Another perk: wearing lengthy dresses this way makes you feel like you're wearing a sartorial cape, making you feel so much more powerful than a typical dress.

How do you rework your vintage pieces? Comment your thoughts below!

Photos shot by Brisa, back when I was living in NYC.

I Finally Understand Sartorial Uniforms

My first time ever using uniform in the context of style!

Mostly because I used to think the concept of a uniform is complete bullshit. Why would you want to follow a strict formula for dressing yourself when instead you could wear whatever the hell you want? I like the latter option better. With my opinion disregarded, the term has been used when discussing fashion ever since people started writing about fashion. I always viewed it, both in writing and real-life, as a cop-out—in writing, it would be the easiest route to dissect someone's style, and in real-life, it would be the easiest route to get dressed in the morning. Here are some examples in the media that always pissed me off:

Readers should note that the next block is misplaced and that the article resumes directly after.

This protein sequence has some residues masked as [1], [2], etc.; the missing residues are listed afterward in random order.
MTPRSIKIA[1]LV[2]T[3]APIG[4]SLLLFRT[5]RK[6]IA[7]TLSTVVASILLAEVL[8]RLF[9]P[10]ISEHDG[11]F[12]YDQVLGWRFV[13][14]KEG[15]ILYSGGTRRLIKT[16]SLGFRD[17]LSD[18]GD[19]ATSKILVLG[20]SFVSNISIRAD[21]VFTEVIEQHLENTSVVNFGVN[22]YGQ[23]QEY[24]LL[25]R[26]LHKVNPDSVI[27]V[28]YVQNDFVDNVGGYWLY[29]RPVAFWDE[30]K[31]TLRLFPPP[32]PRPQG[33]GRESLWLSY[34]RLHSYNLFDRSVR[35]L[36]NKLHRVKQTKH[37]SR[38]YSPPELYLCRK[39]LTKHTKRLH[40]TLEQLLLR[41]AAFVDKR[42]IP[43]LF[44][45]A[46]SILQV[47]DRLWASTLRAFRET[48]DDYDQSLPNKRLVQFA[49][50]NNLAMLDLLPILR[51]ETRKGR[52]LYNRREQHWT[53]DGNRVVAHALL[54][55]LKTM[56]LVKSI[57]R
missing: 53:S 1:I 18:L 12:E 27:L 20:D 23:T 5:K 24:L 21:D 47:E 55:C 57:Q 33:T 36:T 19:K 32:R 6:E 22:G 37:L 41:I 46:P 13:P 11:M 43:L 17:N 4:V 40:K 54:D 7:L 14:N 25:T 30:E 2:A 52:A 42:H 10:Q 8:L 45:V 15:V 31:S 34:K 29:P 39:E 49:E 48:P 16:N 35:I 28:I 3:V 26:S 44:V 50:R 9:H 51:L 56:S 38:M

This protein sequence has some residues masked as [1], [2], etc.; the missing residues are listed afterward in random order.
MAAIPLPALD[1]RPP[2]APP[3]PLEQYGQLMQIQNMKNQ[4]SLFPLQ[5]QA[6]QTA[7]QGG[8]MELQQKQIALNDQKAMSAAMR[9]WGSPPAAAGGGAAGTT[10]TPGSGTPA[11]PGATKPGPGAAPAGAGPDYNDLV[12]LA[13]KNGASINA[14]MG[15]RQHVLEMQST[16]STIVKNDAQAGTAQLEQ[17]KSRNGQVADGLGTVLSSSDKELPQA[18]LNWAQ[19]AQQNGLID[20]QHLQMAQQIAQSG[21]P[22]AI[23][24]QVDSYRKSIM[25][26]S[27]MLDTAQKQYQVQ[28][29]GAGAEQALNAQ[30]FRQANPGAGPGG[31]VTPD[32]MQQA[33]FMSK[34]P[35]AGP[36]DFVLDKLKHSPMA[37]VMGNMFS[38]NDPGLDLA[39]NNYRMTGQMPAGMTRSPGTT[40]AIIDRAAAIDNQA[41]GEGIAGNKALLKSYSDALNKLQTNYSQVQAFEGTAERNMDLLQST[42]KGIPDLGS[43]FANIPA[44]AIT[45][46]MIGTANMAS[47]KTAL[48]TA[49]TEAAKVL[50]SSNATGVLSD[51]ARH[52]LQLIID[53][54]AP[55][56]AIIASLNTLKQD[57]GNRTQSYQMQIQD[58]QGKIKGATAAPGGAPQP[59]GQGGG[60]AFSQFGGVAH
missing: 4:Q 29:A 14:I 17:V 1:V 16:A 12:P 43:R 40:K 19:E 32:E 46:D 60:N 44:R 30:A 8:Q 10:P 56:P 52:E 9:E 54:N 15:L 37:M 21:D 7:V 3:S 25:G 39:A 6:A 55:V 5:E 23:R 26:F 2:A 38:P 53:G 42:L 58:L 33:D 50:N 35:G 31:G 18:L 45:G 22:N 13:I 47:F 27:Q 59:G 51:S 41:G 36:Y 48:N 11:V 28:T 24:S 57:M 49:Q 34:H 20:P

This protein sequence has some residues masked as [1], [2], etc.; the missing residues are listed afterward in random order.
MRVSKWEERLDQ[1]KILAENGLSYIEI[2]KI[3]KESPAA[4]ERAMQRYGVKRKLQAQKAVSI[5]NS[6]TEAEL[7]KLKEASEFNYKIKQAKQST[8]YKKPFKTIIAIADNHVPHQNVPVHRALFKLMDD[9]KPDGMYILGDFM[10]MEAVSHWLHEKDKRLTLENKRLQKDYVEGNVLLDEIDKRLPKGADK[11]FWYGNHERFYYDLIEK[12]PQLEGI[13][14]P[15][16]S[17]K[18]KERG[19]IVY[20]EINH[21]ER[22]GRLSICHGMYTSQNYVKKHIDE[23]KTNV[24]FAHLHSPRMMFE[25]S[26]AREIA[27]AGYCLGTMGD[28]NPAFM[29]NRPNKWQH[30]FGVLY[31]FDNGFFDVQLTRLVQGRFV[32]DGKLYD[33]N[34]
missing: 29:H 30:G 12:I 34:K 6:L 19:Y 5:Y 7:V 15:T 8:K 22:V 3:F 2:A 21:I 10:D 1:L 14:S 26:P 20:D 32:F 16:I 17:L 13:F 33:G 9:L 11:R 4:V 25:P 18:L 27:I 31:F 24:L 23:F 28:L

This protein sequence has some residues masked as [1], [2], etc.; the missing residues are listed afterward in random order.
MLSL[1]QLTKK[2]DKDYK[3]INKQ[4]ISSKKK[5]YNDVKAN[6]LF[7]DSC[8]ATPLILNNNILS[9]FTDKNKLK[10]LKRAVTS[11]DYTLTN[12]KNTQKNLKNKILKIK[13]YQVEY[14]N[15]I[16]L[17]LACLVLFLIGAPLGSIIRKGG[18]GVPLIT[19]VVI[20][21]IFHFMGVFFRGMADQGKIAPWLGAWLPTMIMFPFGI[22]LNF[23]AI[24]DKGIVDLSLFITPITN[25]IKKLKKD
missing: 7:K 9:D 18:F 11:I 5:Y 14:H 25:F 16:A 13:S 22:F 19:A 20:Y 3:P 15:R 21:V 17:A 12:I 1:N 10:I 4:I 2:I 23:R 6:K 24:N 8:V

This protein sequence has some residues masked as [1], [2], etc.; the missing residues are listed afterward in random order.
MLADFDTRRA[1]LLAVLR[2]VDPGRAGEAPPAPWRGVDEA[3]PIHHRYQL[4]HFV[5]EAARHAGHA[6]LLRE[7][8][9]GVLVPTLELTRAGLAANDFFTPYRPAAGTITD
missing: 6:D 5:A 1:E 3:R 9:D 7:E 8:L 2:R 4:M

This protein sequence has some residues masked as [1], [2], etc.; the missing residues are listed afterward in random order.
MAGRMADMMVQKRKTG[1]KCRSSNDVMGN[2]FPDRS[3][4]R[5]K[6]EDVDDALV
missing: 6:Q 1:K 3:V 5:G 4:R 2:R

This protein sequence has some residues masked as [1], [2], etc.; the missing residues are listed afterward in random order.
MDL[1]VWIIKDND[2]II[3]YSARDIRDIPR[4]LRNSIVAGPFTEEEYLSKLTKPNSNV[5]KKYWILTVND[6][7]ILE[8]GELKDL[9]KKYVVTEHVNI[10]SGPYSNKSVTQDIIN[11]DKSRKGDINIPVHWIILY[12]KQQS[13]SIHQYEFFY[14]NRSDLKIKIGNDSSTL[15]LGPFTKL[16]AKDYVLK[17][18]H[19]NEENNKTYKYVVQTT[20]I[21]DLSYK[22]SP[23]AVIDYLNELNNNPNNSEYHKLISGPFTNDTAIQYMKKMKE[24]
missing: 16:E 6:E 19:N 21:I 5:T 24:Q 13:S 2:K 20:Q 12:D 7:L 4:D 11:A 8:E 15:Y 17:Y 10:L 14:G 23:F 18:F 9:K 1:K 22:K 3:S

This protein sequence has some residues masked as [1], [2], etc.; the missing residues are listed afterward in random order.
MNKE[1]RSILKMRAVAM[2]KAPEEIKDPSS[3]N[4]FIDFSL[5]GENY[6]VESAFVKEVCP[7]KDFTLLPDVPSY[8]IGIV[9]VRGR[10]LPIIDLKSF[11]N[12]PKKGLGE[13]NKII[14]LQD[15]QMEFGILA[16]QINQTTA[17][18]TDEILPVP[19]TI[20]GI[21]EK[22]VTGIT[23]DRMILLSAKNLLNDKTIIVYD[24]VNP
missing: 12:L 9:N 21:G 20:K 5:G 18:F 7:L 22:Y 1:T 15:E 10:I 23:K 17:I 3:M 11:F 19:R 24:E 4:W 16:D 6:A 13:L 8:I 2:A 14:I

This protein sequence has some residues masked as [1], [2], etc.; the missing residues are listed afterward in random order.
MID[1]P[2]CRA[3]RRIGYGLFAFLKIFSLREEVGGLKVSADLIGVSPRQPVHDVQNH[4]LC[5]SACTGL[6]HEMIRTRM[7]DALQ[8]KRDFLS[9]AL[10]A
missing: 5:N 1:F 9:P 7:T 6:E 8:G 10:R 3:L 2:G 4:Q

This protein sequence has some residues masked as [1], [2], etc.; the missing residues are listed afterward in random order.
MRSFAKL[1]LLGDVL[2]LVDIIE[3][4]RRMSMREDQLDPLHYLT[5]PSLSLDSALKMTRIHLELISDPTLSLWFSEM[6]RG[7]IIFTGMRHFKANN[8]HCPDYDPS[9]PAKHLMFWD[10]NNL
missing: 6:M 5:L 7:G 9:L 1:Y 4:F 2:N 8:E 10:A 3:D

And a whole. Lot. More. Just google "style uniform" and the results are endless. This isn't necessarily a critique of those publications, as all three of those are three of my favorite fashion websites. They're simply writing what their audiences want, as everyone and their mother seem to find the style uniform as the most groundbreaking thing since sliced bread. My love for them aside, I just couldn't agree with their statements. I always felt that the smartest way to dress is to do the opposite, and wear anything that feels right to you, sans all the uniform bullshit and fashion rules and overdone trends, etc etc etc. People like Leandra Medine enforced this in me, but then other people like Courtney Trop with her relaxed yet sophisticated LA signature look and Alyssa Coscarelli with her sartorial NYC look usually featuring classic bottoms (hello, Levi's) and super funky and usually vintage tops seem to have their shit together by (mostly) following the uniform route of dressing, and something sparked within me.